As the years progress and the concentration of CO2 in the atmosphere increases and the percentage of habitable land decreases I believe our desire for space travel will wane. We won’t have to wait for dramatic sea level rise for everyone to be convinced, heat waves will start to kill millions. Just read the first chapter of The Ministry for the Future to understand. I expect events like it will come true sometime this decade. We won’t need to see drowned cities to know the disciples of Ayn Rand have doomed us. Increasing weather catastrophes, declining food production, and mass migrations of refuges will make it plain enough we made the wrong decisions and believed the wrong people.

But I’m not forecasting complete gloom and doom. Science fiction will just have to create new futures that we’ll want. It will require a new faith in big government. We need to consciously design society so that it’s sustainable and egalitarian. Of course, that might be just as much a fantasy as interstellar travel. But do we really want a minimal government when everything is falling apart? We’re in this mess because we chose to ignore the problem. The only way to solve it will be to manage the hell out of it.

Science fiction writers can work towards two futures. One, where everyone is out for themselves, winners take all. Or, they can imagine futures created by cooperation, where we design creative and enjoyable societies, ones that control the invisible hand of the marketplace. No matter how bad it gets, we still have unlimited possibilities.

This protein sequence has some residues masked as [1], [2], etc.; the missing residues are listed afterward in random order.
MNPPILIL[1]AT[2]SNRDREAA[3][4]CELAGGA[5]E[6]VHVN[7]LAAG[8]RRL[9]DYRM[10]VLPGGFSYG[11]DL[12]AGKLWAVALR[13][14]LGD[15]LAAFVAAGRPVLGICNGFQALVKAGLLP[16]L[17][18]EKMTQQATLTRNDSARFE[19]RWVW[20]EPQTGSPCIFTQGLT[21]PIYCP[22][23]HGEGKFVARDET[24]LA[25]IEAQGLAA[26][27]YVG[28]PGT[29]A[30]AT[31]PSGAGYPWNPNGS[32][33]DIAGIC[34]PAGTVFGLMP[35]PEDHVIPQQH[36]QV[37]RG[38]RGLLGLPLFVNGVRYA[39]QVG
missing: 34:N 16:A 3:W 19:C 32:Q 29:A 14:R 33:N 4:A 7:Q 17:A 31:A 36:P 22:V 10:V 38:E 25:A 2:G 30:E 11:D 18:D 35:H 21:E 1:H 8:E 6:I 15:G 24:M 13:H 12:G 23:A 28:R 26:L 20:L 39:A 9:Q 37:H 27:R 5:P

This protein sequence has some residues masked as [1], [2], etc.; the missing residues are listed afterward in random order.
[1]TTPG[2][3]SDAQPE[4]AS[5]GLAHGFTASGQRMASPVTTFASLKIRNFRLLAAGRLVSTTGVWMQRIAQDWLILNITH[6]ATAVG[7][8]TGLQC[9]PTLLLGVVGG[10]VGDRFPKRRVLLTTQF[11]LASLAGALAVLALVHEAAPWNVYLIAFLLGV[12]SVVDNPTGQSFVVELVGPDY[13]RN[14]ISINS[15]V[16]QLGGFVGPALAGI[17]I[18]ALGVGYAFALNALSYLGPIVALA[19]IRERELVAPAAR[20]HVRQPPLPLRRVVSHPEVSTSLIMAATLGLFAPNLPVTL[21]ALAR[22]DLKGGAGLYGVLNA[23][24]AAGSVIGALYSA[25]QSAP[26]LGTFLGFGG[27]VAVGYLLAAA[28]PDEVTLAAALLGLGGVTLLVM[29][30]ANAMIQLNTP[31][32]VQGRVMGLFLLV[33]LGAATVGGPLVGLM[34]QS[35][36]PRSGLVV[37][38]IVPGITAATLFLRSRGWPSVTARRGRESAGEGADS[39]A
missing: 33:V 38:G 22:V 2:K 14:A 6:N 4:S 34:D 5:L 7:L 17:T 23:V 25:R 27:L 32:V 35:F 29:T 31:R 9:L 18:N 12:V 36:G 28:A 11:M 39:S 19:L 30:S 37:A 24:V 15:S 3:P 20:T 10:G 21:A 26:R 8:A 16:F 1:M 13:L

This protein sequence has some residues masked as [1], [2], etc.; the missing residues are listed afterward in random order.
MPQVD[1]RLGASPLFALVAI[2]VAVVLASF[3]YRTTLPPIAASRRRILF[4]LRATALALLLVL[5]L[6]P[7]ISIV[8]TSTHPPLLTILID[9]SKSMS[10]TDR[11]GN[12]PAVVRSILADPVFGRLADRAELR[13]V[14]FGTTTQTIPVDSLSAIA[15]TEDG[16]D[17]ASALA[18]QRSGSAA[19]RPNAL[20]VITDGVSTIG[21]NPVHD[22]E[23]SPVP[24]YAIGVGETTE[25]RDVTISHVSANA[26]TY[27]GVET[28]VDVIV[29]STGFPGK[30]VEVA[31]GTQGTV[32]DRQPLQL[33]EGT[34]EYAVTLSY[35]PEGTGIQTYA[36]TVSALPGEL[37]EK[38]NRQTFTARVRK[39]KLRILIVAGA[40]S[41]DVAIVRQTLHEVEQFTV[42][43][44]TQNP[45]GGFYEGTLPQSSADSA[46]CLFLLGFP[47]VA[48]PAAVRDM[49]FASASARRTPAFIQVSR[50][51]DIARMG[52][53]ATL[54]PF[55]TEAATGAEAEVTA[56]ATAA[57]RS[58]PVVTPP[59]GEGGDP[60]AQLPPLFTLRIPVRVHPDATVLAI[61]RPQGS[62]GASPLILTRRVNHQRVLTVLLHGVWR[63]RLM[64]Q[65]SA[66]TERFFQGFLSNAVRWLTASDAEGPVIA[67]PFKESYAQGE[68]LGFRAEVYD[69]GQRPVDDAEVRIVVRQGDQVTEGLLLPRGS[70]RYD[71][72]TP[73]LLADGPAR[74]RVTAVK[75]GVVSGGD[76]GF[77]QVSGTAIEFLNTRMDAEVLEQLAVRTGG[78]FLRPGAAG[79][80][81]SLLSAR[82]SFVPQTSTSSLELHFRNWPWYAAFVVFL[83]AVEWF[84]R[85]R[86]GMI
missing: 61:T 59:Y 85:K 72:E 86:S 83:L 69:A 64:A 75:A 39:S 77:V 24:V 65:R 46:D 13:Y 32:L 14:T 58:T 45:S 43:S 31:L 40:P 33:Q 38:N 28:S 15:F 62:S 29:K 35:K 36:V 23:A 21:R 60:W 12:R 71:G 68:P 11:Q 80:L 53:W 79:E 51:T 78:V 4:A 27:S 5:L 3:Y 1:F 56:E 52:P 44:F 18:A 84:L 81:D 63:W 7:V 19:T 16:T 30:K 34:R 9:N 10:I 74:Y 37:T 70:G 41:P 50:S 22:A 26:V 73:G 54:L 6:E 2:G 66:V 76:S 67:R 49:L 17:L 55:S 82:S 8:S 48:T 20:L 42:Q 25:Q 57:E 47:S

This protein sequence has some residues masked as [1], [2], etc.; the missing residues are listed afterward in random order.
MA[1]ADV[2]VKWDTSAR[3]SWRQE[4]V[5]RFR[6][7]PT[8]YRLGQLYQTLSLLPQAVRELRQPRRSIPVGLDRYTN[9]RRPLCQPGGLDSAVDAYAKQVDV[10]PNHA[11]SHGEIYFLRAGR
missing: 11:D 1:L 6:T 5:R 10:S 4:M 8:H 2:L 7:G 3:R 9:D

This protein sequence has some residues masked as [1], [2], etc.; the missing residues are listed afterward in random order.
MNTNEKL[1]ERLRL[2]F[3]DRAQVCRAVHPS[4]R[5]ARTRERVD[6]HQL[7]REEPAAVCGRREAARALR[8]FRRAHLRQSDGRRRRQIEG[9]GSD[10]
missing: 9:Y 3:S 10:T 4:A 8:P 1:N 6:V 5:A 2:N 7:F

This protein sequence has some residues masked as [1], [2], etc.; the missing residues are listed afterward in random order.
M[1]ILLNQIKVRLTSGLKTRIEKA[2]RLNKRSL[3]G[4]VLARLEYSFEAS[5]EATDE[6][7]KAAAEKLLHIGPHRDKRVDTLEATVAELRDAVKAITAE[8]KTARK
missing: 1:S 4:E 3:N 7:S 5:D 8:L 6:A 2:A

When you read new science fiction think about what the story implies. Is it based on old fantasies or new possibilities? Or is it just the same old mental escapes? We don’t need science fiction to be virtual realities to hide out from a reality we’ve ignored for too long already.

James Wallace Harris, Earth Day 2021

Do We Still Need Science Fiction?

Spaceflight pioneers Konstantin Tsiolkovsky, Robert H. Goddard, and Hermann Oberth all claimed their careers were inspired by reading Jules Verne. If you read interviews or memoirs from almost any space scientist they will say they were inspired by science fiction. I imagine if you asked scientists working with robotics and artificial intelligence the same kind of questions, they would also say they were inspired by science fiction too. Millions of people work in fields that were once considered science fictional. Do we still need science fiction to inspire students to study these endeavors? In fact, isn’t science fiction now a distraction?

Are there new theoretical ideas in science fiction stories being written about today that would inspire young people to grow up and make them real? Science fiction has always served two purposes. First, it speculated about reality. Second, it was escapist entertainment that helped us escape reality. Of the new science fiction produced today, how much of it helps us speculate about reality and how much helps us escape?